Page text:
Marolt: Deed-restricted hamburgers
Who cares about the price of fish — or hamburgers?
The cost of hamburgers is not driving locals away from Aspen. Getting charged extra for bacon and cheese is not destroying the feeling of community. The cost of steak is not the reason anyone has pulled stakes.
I think the idea of deed-restricted restaurant meals is silly. You know what I mean: employee hamburgers, affordable hamburgers, any kind of hamburger whose price is limited by law — call it what you will. There’s a perpetually vacant restaurant space below what used to be the Cooper Street Pier sports bar that agrees with me.
Some of you know the space as “where Lucci’s used to be.” Lucci’s was an Italian restaurant existing during the La Cocina era that never garnered iconic Aspen status. It wasn’t because it was expensive. It wasn’t because the food was bad. It was the location. They pretty much had to beg people to go there.
Lucci’s was in an old, stuffy, windowless basement below a favorite local Aspen bar that has since been converted into a new, stuffy, windowless basement below an expensive clothing store where I would have to ask what the prices are, so I don’t. I couldn’t tell you the name of the place even though I walk past it almost every day.
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The basement formerly known as Lucci’s is still there, except brand new. The problem is, when they tore down the old building and replaced it with a fancy replica, they slapped a deed restriction on the subterranean space to make up for the loss of Cooper Street Pier. The legal documents state that the basement is restricted for renting only to a restaurant agreeing to sell price-controlled hamburgers. As so often happens in Aspen politics, we punished the developer with this maneuver but failed to reward ourselves.
I’m sure this idea came from the experiment the city performed when it turned the restaurant in the Wheeler Opera House into a deed-restricted burger joint. Lots of people think the idea has worked there, but I’m going to give credit to the people at Justice Snow’s rather than to the social engineers. I think they recognized a great restaurant spot offered at a great price, and realized that the profit margin on hamburgers is pretty small, so agreeing to deed-restrict them was nothing.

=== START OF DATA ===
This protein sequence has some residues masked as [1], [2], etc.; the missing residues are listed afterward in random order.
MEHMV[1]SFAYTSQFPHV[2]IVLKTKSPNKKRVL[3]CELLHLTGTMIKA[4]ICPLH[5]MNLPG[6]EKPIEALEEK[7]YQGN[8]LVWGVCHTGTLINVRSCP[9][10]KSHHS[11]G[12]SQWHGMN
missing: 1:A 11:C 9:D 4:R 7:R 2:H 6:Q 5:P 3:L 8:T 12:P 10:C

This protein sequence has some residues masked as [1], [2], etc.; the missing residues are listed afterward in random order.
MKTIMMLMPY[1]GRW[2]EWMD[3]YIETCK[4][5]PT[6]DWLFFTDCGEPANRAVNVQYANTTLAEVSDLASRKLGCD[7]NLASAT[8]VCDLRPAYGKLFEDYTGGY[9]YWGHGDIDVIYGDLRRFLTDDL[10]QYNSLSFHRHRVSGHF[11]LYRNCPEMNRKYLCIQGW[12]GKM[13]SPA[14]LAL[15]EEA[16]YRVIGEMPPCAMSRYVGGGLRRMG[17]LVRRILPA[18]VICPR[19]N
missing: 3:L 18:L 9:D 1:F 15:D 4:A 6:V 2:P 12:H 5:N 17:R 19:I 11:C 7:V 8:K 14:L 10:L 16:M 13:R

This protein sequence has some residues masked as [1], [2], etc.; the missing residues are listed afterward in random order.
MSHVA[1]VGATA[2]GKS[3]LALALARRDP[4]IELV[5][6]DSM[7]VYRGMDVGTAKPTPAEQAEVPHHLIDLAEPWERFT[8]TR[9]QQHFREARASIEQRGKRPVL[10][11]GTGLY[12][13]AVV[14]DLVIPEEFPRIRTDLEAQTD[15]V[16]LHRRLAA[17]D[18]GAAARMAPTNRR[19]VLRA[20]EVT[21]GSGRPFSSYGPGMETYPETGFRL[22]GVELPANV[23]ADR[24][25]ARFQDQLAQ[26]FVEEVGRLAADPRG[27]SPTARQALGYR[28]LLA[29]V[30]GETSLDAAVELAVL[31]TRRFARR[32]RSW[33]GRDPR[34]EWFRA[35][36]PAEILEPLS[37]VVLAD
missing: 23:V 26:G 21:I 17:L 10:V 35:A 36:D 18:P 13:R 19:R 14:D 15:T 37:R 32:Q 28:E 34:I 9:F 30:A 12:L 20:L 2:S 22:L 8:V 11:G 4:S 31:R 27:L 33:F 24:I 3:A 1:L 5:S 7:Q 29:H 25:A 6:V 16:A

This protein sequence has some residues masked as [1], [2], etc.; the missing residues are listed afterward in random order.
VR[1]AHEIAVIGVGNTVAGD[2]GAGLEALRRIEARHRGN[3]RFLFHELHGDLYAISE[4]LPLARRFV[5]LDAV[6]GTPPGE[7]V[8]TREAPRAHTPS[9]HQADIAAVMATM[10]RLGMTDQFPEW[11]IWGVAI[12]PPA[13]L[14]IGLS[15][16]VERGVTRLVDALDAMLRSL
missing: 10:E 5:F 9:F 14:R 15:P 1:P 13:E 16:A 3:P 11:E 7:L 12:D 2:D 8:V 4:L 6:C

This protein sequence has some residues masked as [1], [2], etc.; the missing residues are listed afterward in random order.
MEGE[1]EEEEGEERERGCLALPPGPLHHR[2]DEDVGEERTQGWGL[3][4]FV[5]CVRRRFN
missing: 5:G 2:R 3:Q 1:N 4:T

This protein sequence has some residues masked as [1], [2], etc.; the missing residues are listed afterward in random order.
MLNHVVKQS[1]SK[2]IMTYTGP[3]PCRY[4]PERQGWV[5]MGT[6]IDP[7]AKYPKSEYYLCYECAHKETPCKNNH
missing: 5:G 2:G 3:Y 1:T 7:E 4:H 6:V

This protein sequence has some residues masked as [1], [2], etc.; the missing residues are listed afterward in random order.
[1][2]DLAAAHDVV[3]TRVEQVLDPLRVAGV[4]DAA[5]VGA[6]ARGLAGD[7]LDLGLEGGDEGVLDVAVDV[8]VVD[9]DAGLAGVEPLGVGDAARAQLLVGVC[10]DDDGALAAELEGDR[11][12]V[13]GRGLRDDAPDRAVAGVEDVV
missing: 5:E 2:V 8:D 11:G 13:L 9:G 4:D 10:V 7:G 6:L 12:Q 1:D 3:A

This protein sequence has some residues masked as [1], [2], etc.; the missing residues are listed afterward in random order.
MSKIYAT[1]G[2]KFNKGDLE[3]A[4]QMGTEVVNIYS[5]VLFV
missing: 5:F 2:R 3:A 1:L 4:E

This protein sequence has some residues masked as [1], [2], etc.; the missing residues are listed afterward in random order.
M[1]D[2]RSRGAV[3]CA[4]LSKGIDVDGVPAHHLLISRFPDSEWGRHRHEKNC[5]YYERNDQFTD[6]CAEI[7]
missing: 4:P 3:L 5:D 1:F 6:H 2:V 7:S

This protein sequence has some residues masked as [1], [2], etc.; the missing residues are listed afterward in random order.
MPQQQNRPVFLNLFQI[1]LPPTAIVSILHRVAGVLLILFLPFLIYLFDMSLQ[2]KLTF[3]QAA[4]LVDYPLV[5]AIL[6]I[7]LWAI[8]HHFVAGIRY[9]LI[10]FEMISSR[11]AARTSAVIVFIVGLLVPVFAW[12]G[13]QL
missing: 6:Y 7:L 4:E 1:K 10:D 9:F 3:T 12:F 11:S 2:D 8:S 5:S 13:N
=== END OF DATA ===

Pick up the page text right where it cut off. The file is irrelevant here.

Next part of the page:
If you go to Justice Snow’s, you’ll see what I mean. It serves a great hamburger, one of the best in town. I’ve always felt like it was a fair price, too, but when I got the bill, I’ve never said, “Oh, my gosh! This is so unbelievably cheap. I think I won’t move to St. Louis.”
I had actually forgotten that Justice Snow’s lease with the city depended on it agreeing to serve cost-controlled hamburgers. To me it just seemed like Justice Snow’s priced its delicious burgers low enough to attract a vibrant crowd that is not in the mood to spring for the pretentiousness of The Little Nell tonight.
What I’m saying is that the deed restriction on Justice Snow’s is a waste of red tape. I don’t think the pricing of its food would be that much different without it. And, even if it was, I don’t think Aspen would lose any character because of it.
In fact, I’ll argue that a lot of our character has to do with good food. We’ve had it since the discovery of skiing in America. It’s a lot better than most places, and most of us are glad to pay more for many good options. I may not be able to afford a house on Red Mountain, but it’s nice to splurge now and then and eat out at one of our world-class restaurants just to continue feeling part of the program and not just like a sorry person.
Another thing: It’s not that hard to get a reasonably priced meal at most restaurants in town. If they are smart, which most that survive are, they offer great deals on their bar menus, including nightly specials. Order well, stay sober, skip the dessert, and your Adam’s apple won’t bob when the bill comes.
As for the new, old Lucci’s space on Cooper Avenue — let it go. Let it go free market, and any restaurant that might open up there will probably not end up in competition with Pinions. More likely, it will end up being a funky, weird spot that has to entice customers with great deals and live music. In the meantime, let the science center use the vacant space.
Roger Marolt thinks the brewery is ending up where the science center should be because the brewery couldn’t be where Lucci’s used to be. Email firstname.lastname@example.org.
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